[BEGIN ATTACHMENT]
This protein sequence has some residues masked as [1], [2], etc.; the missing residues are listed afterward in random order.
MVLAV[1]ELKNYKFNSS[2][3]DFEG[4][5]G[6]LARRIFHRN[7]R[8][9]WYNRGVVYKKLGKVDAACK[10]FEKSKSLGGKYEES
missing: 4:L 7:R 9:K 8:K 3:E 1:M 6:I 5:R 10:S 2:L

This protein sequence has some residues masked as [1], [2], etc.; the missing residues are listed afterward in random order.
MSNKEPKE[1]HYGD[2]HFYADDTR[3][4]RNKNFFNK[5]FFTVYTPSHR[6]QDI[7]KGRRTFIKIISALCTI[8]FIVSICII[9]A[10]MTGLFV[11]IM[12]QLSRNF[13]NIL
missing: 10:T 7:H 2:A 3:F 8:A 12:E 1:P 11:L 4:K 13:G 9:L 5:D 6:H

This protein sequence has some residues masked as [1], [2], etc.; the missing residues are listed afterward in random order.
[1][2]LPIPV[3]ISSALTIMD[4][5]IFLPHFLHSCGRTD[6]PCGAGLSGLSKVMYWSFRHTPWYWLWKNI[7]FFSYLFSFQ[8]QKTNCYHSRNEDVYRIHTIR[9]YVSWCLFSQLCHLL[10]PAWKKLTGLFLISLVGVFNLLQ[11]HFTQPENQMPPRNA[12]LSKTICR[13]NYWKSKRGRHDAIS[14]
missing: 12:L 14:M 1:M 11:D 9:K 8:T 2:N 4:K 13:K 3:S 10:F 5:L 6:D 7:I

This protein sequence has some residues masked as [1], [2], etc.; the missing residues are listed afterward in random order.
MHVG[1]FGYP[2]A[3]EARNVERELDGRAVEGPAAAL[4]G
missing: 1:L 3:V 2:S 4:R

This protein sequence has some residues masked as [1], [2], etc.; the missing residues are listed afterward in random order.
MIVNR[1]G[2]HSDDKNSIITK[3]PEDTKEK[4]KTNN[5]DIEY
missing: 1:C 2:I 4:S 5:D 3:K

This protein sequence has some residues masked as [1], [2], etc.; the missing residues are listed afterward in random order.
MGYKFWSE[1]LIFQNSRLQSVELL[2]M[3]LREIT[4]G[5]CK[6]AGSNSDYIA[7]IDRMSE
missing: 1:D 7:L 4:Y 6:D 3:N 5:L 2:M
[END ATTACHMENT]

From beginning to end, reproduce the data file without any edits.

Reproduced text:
This protein sequence has some residues masked as [1], [2], etc.; the missing residues are listed afterward in random order.
MVLAV[1]ELKNYKFNSS[2][3]DFEG[4][5]G[6]LARRIFHRN[7]R[8][9]WYNRGVVYKKLGKVDAACK[10]FEKSKSLGGKYEES
missing: 4:L 7:R 9:K 8:K 3:E 1:M 6:I 5:R 10:S 2:L

This protein sequence has some residues masked as [1], [2], etc.; the missing residues are listed afterward in random order.
MSNKEPKE[1]HYGD[2]HFYADDTR[3][4]RNKNFFNK[5]FFTVYTPSHR[6]QDI[7]KGRRTFIKIISALCTI[8]FIVSICII[9]A[10]MTGLFV[11]IM[12]QLSRNF[13]NIL
missing: 10:T 7:H 2:A 3:F 8:A 12:E 1:P 11:L 4:K 13:G 9:L 5:D 6:H

This protein sequence has some residues masked as [1], [2], etc.; the missing residues are listed afterward in random order.
[1][2]LPIPV[3]ISSALTIMD[4][5]IFLPHFLHSCGRTD[6]PCGAGLSGLSKVMYWSFRHTPWYWLWKNI[7]FFSYLFSFQ[8]QKTNCYHSRNEDVYRIHTIR[9]YVSWCLFSQLCHLL[10]PAWKKLTGLFLISLVGVFNLLQ[11]HFTQPENQMPPRNA[12]LSKTICR[13]NYWKSKRGRHDAIS[14]
missing: 12:L 14:M 1:M 11:D 9:K 8:T 2:N 4:K 13:K 3:S 10:F 5:L 6:D 7:I

This protein sequence has some residues masked as [1], [2], etc.; the missing residues are listed afterward in random order.
MHVG[1]FGYP[2]A[3]EARNVERELDGRAVEGPAAAL[4]G
missing: 1:L 3:V 2:S 4:R

This protein sequence has some residues masked as [1], [2], etc.; the missing residues are listed afterward in random order.
MIVNR[1]G[2]HSDDKNSIITK[3]PEDTKEK[4]KTNN[5]DIEY
missing: 1:C 2:I 4:S 5:D 3:K

This protein sequence has some residues masked as [1], [2], etc.; the missing residues are listed afterward in random order.
MGYKFWSE[1]LIFQNSRLQSVELL[2]M[3]LREIT[4]G[5]CK[6]AGSNSDYIA[7]IDRMSE
missing: 1:D 7:L 4:Y 6:D 3:N 5:L 2:M